Saturday, December 20, 2014
Black Tambourine - Black Tambourine
Slumberland Records SLR 111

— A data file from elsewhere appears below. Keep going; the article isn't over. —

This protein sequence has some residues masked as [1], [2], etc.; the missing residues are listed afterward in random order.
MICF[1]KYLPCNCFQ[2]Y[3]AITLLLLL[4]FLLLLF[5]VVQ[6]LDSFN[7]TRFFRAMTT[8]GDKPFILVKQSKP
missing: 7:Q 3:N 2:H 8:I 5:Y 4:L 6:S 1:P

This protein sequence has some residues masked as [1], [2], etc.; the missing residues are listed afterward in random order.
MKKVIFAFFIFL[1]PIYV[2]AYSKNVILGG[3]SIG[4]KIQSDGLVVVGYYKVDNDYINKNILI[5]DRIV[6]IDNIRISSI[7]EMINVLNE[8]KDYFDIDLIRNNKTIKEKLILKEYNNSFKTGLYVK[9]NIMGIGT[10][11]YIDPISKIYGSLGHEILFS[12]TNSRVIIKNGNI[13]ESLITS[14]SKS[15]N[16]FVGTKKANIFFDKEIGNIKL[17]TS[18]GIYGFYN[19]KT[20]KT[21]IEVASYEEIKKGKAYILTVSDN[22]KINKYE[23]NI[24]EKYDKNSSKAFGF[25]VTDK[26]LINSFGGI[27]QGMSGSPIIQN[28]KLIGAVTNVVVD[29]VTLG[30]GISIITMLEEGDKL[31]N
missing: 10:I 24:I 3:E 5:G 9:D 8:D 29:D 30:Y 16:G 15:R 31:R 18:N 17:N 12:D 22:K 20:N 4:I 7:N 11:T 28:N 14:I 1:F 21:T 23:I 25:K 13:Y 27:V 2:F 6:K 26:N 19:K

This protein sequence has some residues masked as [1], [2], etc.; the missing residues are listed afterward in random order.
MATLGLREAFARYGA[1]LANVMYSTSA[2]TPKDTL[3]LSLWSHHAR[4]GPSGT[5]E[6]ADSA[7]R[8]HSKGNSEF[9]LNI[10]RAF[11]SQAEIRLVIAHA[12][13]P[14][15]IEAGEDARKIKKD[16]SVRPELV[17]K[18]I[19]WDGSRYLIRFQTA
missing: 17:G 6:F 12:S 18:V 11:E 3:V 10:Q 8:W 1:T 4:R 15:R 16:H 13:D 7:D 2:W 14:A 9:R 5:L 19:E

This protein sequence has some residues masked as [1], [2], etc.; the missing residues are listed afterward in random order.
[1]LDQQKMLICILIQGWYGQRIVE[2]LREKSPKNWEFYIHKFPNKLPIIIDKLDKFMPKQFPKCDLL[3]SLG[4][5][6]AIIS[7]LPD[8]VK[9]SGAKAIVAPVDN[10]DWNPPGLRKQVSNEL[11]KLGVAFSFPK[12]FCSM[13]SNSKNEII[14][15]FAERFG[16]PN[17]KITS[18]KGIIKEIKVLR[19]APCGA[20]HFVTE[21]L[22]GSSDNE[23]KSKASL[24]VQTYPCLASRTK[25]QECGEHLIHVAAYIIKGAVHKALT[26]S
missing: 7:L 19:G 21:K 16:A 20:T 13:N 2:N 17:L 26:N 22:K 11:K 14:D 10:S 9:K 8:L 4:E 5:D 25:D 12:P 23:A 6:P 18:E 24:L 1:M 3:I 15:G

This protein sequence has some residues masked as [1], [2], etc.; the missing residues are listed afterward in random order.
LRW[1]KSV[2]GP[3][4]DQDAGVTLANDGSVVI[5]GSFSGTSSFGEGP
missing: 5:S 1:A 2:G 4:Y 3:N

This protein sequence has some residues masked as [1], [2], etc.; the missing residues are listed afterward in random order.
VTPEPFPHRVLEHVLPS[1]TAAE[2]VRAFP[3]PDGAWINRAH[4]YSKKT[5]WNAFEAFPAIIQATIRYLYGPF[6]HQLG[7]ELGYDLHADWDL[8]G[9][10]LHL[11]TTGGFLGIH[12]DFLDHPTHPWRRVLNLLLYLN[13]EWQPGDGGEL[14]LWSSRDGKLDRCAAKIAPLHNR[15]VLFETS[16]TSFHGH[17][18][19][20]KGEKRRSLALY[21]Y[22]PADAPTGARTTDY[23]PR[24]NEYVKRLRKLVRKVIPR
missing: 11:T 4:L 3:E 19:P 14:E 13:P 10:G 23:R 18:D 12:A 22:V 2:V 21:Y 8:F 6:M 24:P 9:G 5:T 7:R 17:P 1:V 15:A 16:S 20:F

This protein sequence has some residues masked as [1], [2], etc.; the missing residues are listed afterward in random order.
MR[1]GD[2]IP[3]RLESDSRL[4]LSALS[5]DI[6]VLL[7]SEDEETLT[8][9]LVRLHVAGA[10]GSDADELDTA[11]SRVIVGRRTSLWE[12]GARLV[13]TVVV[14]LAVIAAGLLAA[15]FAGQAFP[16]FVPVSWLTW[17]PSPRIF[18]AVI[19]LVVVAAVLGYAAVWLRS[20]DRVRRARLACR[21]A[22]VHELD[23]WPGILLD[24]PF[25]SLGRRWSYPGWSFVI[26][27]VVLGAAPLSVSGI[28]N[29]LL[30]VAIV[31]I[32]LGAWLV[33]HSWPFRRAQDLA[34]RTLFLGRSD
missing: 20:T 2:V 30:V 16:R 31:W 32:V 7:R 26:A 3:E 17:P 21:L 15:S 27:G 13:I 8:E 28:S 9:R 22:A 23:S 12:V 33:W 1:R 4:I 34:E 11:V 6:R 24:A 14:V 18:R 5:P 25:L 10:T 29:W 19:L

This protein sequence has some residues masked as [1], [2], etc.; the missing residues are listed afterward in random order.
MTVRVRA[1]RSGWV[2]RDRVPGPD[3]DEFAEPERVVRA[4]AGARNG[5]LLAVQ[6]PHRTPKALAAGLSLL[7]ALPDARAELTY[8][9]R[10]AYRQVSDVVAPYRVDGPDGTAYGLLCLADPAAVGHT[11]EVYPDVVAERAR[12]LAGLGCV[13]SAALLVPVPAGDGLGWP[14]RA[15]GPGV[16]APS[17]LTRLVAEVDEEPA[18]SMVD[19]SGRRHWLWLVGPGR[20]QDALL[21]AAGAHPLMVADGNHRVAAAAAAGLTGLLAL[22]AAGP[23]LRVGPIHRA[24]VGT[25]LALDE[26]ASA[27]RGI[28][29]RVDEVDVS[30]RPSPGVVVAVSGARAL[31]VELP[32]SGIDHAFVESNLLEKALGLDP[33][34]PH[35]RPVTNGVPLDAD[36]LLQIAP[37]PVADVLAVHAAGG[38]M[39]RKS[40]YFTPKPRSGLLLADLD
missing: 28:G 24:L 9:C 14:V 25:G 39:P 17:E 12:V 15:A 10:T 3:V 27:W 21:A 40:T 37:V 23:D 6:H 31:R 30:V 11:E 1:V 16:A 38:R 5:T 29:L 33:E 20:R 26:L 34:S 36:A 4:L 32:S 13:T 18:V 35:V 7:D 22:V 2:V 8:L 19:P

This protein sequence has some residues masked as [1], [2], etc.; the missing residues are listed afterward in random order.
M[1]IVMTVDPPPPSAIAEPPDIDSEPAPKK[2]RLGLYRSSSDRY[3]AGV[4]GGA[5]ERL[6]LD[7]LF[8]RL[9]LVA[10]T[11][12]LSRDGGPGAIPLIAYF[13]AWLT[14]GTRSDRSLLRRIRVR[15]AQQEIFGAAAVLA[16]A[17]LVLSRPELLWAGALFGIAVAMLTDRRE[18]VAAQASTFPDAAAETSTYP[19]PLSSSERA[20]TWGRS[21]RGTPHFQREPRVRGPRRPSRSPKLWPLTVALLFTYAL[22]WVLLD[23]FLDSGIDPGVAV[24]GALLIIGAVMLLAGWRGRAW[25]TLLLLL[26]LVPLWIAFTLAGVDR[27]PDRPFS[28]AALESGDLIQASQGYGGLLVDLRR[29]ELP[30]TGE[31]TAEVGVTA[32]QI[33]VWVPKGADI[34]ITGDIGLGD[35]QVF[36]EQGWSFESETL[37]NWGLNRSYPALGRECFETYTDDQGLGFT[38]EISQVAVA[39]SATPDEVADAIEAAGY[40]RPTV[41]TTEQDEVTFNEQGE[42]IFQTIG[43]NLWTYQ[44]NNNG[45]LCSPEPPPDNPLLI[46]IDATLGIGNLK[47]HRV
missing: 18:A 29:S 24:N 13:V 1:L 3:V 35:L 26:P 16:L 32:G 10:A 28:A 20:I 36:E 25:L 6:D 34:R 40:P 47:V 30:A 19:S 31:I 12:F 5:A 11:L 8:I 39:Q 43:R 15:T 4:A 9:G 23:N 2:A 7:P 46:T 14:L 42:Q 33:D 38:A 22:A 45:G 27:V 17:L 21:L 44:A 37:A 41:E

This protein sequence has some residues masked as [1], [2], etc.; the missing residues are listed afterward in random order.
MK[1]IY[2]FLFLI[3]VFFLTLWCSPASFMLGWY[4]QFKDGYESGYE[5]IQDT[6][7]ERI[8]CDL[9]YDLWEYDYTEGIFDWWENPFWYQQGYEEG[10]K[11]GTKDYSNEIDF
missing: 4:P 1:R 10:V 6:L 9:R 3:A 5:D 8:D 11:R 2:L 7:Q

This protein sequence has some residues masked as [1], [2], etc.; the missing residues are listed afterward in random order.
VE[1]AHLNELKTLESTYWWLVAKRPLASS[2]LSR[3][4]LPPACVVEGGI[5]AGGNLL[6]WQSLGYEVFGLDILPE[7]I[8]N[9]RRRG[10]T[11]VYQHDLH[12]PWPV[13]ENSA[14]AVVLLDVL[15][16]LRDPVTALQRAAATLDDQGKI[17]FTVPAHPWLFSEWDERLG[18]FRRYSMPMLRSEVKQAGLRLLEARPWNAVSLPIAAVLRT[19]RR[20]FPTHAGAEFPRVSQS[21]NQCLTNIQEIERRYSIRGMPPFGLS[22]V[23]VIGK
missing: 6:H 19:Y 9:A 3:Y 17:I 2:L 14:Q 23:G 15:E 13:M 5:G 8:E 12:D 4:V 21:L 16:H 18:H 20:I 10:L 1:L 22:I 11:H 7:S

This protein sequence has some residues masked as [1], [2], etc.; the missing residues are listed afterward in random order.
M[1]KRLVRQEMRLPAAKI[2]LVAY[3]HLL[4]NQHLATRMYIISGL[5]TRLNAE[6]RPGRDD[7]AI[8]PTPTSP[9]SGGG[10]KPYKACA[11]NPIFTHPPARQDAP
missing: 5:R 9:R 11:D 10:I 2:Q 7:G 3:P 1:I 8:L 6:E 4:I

Enough with the Christmas records and the obituaries, I feel like rocking out. I suppose some people might question my choice of Black Tambourine to rock out with, they were hardly Black Sabbath or Black Flag, but I like them better than either. Their noisy, shoegaze inspired pop gets me bopping better than any punk or heavy metal band ever could. This is an expanded version of the 1999 compilation album "Complete Recordings" and if you have that record you might be wondering if you need to upgrade. Yes, you do. It features 6 additional tracks, two demos and four 2009 recordings of songs from their original repertoire that they never recorded. Plus it is on glorious vinyl in a handsome gatefold sleeve with lots of pics and a discography on the inner sleeve. I was completely unaware of the group during their brief existence in the early 1990s. When I heard them on college radio several years later, I fell for them hard. The album opens with "For Ex-Lovers Only" off of their 1992 EP "Audrey's Diary." The song is an unhappy conversation between a couple breaking up messily. The discord in the song is reinforced by the band's noisy guitars roaring in the background. "Black Car" is driven by more distorted guitar noise over which Pam Berry croons dreamy romantic lyrics about an inability to connect with her lover. The song comes from the bands self-titled 1991 EP. "Pack You Up" comes from the same EP and it is a forceful rocker over which the band adds layers of distortion. The harsh music reflects the bitter and vindictive lyrics describing a nasty break up. Next up is a cover of Love's classic folk-rock song "Can't Explain" from "Audrey's Diary." The song is taken at a slower pace than Love's version but sounds somewhat similar aside from all the noise the band piles on top of the original riff. "I Was Wrong" was recorded in 1990 but first appeared on "Complete Recordings." It sounds more stripped down than the other songs, perhaps it was unfinished. It is decidedly lo-fi, Berry's vocal is so murky I can't even understand what she is singing about. The song is poppy and has a lot of energy, it reminds me of the Shop Assistants. "Throw Aggi Off the Bridge" is my favorite Black Tambourine song and originally appeared on "Audrey's Diary." Aggi evidently refers to Aggi Wright of the Scottish band the Pastels. The song is a love song to Stephen Pastel encouraging him to get rid of Wright so he and Berry can be a couple. The song is driven by a powerful bass riff upon which the band tosses some raucous guitar work. The song features one of Berry's best vocals. You'll never hear a more sweetly sung paean to murder. I adore the Pastels and I find it immensely charming that the group wrote a song about them. "Drown" has an old fashioned romantic pop style tune reminiscent of early 1960s girl groups. The band tones down the noise a little to emphasize the beauty of the song, but although the song sounds romantic, the lyrics are a cool kiss-off to an ex-lover who left her but now wants to be with her again. The song was on the 1991 EP. "We Can't Be Friends" is very similar to "Drown" dismissing an ex-lover who wants to be friends. It is a hard-driving slice of jangle pop with the usual cacophonous treatment that appeared on a 1992 compilation CD called "One Last Kiss." "By Tomorrow" is another song off the 1991 EP. It is a treat-me-right-or-I'll-leave you type song. The song starts off with a subdued jangle pop sound and then erupts into a loud rave-up. "Pam's Tan" was the first song that the band recorded. It appeared on a Slumberland comp in 1989. It is a short instrumental recorded without Berry. According to the liner notes she was in England buying records at the time, my kind of gal. It is followed by the demo versions of "For Ex-Lovers Only" and "Throw Aggi Off the Bridge" recorded in 1990. The former track is more subdued than the release version but the demo of "Aggi" is spectacular. It is at least as good as the release version, it sounds even more crazed and energetic than that version although I don't like that Berry's vocal is buried so deep in the mix. The album concludes with the four new songs which blend in so seamlessly with the rest of the album that it is hard to believe they were recorded nearly 20 years after the original sessions. "Heartbeat" is a fast paced, feedback laden cover of the Buddy Holly classic. "Lazy Heart" has a dynamic bass riff propelling it forward with the guitars making a racket on top of it. Even though these four new songs were recorded in professional studios, "Lazy Heart" sounds even murkier than the songs they recorded in their basement. In true shoegaze fashion, I can't understand Berry's reverb heavy vocal at all. The punchy, hard-rocking "Tears of Joy" isn't much clearer but I love it anyway. It sounds like a cross between the Jam and the Primitives recorded underwater. The album concludes with a cover of Suicide's "Dream Baby Dream" which is a little less noisy than the other tracks although still pure dream pop. It gives the album a nice elegant finish. There you have it, a fantastic compilation of the best American shoegaze band. If you have any appetite for this kind of music, I can't recommend this record enough. It has spent a lot of time on my turntable the past few years and that is not going to change anytime soon. Recommended to fans of Slowdive who wish they played faster.